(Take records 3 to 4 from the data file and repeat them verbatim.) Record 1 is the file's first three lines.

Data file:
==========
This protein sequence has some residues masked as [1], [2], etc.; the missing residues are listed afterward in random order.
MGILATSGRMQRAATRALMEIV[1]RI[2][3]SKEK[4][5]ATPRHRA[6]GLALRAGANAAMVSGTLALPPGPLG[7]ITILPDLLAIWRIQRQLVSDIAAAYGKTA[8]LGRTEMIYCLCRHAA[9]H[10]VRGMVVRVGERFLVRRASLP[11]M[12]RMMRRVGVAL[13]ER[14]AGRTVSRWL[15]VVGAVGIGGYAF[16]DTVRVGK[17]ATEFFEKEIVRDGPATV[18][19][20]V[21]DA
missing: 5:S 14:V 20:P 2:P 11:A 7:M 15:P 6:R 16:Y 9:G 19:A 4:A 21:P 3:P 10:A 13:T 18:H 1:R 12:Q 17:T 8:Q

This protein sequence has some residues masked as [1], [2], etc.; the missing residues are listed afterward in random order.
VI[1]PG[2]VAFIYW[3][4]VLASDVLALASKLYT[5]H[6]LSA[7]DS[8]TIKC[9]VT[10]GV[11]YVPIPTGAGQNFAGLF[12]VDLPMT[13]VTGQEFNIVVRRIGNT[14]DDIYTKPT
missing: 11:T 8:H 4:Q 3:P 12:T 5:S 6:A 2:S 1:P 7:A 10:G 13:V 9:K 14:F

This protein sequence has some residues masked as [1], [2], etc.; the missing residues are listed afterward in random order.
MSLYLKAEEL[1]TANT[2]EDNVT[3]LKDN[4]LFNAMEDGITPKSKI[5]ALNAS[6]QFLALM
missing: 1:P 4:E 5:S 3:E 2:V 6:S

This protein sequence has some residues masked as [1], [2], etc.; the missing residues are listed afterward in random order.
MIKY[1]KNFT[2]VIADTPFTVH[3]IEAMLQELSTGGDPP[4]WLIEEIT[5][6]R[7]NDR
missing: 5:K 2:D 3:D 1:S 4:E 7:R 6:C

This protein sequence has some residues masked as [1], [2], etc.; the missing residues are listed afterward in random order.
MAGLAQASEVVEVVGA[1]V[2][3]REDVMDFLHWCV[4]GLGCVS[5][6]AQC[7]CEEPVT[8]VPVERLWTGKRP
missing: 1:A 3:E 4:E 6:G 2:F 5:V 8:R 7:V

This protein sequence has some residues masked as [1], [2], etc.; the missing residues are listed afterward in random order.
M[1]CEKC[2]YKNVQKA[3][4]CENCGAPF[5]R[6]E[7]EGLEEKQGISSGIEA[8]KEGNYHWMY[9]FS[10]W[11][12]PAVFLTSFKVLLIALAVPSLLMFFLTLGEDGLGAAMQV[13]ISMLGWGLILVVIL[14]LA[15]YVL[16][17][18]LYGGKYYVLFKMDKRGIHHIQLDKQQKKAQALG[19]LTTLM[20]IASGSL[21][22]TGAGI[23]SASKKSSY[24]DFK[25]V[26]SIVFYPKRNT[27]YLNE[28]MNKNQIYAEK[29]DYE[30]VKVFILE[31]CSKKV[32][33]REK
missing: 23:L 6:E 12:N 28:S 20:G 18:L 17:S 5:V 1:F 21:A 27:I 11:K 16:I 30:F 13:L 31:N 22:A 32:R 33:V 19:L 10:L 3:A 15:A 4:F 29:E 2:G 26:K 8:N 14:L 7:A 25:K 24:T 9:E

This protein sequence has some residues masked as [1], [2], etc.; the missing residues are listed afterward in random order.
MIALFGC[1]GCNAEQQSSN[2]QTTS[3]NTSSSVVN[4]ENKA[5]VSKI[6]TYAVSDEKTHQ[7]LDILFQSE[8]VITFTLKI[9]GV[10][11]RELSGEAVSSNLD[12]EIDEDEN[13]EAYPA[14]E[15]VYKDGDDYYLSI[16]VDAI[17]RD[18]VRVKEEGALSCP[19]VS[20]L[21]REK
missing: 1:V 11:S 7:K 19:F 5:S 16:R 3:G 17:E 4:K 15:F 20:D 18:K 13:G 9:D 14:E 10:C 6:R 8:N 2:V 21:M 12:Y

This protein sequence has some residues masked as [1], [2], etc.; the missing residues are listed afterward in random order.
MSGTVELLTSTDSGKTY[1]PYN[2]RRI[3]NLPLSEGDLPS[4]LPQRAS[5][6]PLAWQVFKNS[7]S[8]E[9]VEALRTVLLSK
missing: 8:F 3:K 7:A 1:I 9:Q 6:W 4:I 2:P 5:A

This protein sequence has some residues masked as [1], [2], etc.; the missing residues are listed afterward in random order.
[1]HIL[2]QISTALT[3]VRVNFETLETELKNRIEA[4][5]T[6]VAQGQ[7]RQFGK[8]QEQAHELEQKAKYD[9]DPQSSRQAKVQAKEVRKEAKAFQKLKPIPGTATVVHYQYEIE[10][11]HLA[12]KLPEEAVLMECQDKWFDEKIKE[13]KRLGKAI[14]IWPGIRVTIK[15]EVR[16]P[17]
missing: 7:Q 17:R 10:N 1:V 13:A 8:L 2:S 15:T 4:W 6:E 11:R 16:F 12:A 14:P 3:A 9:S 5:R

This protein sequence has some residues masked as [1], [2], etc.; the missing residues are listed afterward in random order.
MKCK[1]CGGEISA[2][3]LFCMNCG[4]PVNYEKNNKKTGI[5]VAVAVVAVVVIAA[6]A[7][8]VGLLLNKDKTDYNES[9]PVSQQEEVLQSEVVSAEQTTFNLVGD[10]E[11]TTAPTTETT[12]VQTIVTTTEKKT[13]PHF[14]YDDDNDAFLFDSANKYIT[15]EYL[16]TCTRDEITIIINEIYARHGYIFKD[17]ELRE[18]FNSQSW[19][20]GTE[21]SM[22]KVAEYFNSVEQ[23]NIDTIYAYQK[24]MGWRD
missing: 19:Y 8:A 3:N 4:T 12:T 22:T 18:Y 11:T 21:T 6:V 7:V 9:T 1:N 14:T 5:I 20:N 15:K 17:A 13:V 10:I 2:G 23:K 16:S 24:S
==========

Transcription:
This protein sequence has some residues masked as [1], [2], etc.; the missing residues are listed afterward in random order.
MSLYLKAEEL[1]TANT[2]EDNVT[3]LKDN[4]LFNAMEDGITPKSKI[5]ALNAS[6]QFLALM
missing: 1:P 4:E 5:S 3:E 2:V 6:S

This protein sequence has some residues masked as [1], [2], etc.; the missing residues are listed afterward in random order.
MIKY[1]KNFT[2]VIADTPFTVH[3]IEAMLQELSTGGDPP[4]WLIEEIT[5][6]R[7]NDR
missing: 5:K 2:D 3:D 1:S 4:E 7:R 6:C